A phone that no one HAS to buy unless they want to. There are plenty of other options for a smartphone if a person thinks Apple is too high. Everyone wants to quote just what the parts that make up the phone cost, and not take into account paying the workers that assemble them, and shipping costs, import costs, etc. A lot more goes into the price of these phones than just what the parts cost. But again, if a person thinks its too expensive, they don't have to buy it. Ppl on here whine way too much when they don't even plan to buy the product. If you actually spend the money on it, then you have a legit argument to whine about it.

17. Dr.Phil

Posts: 2432; Member since: Feb 14, 2011

Using that logic, it would be the same as a drug company that has all of the patents related to drugs for a disease like multiple sclerosis or lung cancer and you were to say "oh yeah they can totally charge $10,000 a pill for their products". The reality is Qualcomm isn't operating in a competitive environment when it comes to their mobile modems. And Qualcomm makes their customers sign an agreement that basically says if you want our chipsets you can't buy from these other manufacturers or else you'll pay us a fine. And since Qualcomm makes certain modems because of their patented tech that NO other company can, its all become a giant monopoly.

22. mixedfish

Posts: 1560; Member since: Nov 17, 2013

Yeah except....you know Qualcomm charges Apple something like $30 on a $800 product. Who's doing the gouging here?

32. Dr.Phil

Posts: 2432; Member since: Feb 14, 2011

You do realize that Qualcomm makes like over $20 billion a year in revenue, right? And you also do realize that the argument here is not over Apple paying Qualcomm the money for their chipsets, it's over the fact that Qualcomm demanded the same royalty payments for iPhones that DID NOT have Qualcomm chipsets in them. Qualcomm was wanting Apple to pay for iPhones that were sold with Intel chipsets because they assumed that Intel chipsets use Qualcomm technology and therefore they deserve royalties on it. Never mind the fact that if this were true then not only would Qualcomm be getting money on every iPhone sold regardless of whether a Qualcomm chipset was used, but they would also be getting money separately from Intel for making said chipsets with their licensed technology. That's what we like to call in the business world: double dipping. Remember: Blackberry brought a similar suit against Qualcomm and won almost $1 billion in court. And also remember that Qualcomm is the reason why Exynos processors aren't used in the US except in smaller quantities. It's anticompetitive and I think anyone that is for a monopolistic Qualcomm is really cheating us out of having choice and better technology.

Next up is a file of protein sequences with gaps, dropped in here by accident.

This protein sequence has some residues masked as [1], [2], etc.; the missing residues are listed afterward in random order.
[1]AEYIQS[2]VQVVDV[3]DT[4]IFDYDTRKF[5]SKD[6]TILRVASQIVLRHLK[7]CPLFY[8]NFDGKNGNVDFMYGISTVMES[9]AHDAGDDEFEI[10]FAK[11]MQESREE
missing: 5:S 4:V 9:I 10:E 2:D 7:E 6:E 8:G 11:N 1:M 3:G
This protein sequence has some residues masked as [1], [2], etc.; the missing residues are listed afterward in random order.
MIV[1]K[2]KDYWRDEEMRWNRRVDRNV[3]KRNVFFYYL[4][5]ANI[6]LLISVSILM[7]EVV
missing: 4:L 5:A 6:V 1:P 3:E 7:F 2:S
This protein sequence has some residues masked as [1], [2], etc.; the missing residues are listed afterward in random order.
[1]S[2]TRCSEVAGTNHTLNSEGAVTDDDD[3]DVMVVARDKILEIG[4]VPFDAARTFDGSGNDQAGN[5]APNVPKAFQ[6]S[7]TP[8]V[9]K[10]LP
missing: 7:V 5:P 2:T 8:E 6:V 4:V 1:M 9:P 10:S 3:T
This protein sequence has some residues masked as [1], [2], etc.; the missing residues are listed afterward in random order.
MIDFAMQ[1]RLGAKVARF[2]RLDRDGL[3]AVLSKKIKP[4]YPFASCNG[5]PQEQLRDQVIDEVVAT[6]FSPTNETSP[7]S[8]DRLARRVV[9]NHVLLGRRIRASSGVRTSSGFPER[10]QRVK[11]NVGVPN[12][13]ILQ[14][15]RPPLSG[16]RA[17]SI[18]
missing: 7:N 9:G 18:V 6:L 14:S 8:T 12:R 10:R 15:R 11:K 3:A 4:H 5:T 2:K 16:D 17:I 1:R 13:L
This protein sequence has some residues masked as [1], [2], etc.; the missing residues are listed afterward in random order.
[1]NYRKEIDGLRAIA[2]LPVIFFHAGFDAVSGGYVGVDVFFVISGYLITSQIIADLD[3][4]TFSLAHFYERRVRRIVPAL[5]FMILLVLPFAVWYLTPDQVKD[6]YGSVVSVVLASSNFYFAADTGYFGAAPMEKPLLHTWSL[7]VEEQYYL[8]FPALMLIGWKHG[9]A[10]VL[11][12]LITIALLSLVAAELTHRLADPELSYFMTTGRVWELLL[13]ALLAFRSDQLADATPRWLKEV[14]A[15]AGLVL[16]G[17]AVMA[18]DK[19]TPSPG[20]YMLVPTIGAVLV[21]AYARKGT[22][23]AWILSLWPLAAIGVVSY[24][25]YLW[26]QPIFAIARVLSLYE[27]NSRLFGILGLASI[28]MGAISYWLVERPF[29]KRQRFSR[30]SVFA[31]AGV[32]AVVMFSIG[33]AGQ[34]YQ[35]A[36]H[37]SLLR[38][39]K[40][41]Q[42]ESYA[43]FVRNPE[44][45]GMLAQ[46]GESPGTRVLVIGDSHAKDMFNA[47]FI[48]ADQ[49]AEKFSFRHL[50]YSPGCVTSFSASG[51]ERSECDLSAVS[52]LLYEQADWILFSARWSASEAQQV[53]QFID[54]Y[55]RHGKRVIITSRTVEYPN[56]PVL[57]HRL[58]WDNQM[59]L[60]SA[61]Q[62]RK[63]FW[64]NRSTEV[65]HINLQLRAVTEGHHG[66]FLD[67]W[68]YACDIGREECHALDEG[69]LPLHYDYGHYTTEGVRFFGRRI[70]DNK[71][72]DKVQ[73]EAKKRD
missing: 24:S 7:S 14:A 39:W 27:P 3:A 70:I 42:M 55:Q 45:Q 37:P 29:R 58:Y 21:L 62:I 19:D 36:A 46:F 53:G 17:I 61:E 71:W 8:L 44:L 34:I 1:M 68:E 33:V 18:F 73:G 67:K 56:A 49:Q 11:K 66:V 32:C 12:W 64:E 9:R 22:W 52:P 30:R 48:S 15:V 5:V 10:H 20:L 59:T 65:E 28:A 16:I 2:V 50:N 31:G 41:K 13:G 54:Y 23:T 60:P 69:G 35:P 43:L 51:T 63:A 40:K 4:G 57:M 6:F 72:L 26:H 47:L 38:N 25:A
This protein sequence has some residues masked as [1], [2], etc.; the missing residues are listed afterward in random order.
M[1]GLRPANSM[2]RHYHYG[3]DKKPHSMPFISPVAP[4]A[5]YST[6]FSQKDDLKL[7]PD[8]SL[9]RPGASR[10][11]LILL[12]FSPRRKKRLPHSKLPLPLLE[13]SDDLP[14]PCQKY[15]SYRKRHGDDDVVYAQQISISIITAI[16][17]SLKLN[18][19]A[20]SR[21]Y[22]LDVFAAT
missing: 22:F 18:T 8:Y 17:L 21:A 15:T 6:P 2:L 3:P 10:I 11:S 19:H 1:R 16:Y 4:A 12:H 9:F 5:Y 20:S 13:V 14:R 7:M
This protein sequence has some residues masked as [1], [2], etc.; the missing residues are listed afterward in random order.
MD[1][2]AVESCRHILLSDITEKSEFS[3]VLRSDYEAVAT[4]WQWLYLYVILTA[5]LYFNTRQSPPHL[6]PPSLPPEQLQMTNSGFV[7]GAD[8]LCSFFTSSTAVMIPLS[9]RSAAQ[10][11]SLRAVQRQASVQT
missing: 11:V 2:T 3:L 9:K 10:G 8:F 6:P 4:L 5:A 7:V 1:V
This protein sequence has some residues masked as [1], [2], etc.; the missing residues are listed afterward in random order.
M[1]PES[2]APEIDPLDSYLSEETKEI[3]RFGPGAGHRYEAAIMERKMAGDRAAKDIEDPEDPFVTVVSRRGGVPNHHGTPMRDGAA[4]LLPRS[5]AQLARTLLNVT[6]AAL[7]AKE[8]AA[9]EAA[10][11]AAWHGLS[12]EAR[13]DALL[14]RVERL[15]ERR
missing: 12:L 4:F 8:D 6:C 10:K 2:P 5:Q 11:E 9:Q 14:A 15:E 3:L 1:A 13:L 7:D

46. MrShazam

Posts: 987; Member since: Jun 22, 2017

Well, that really makes a lot of sense now. Mind sharing your sources? I didn't get that perspective from this article.

53. Dr.Phil

Posts: 2432; Member since: Feb 14, 2011

Certainly. Let's first visit the source page for this article. Qualcomm's OWN PRESS RELEASE STATES: "The Company is seeking the LEO against iPhones that use cellular baseband processors other than those supplied by Qualcomm’s affiliates. " In other words, Qualcomm is not asking for a ban on ALL iPhones coming into the US but instead ALL INTEL modem iPhones. So, PA has actually got it very wrong here. ZDNet confirms this in an article they wrote today as well. https://www.digitaltrends.com/business/apple-vs-qualcomm-news/ This article talks about the "double dipping" I mentioned earlier and also the precedent that Apple has for suing Qualcomm. "The iPhone maker pointed to a U.S. Supreme Court ruling in May that limited the ability of patent owners to control the use of their products after they’re sold. Qualcomm, Apple said, is illegally double dipping by selling the chips it makes and also licensing its technology." Also, it is important to note that according to this source even though Qualcomm is NOT RECEIVING PAYMENTS, it has decided to CONTINUE TO SELL Apple it's chipsets. "But the CEO said Qualcomm will keep supplying chips to the Cupertino company, even while the legal battle rages on." And on top of all of that, the U.S. FTC and the Korean Fair Trade Commission both found that Qualcomm was guilty of monopolistic/anticompetitive tactics and the Koreans actually fined Qualcomm $854 million. This comes around the same time that Blackberry was awarded almost $1 billion for being overcharged for royalties over several years as well. And don't forget that in 2015, China found that Qualcomm violated it's antimonopoly laws and fined the company $975 million. Samsung and Intel have both filed briefs defending Apple's claims that Qualcomm has acted in an anticompetitive/monopolistic nature as well. The European Union is investigating Qualcomm for multiple antitrust activities. I understand people want to turn this into an "Apple fanboy vs the other brands fanboy" war, but the reality is those defending Qualcomm have no real leg to stand on. You have multiple companies that have been affected by Qualcomm's royalty claims and multiple government agencies that have already found Qualcomm to be practicing in a monopolistic fashion. The facts are there. Unless someone can point to some big government conspiracy similar to when Klinton claimed the Note 7 was sabotaged by the U.S. government...I would love to hear the theories on this one.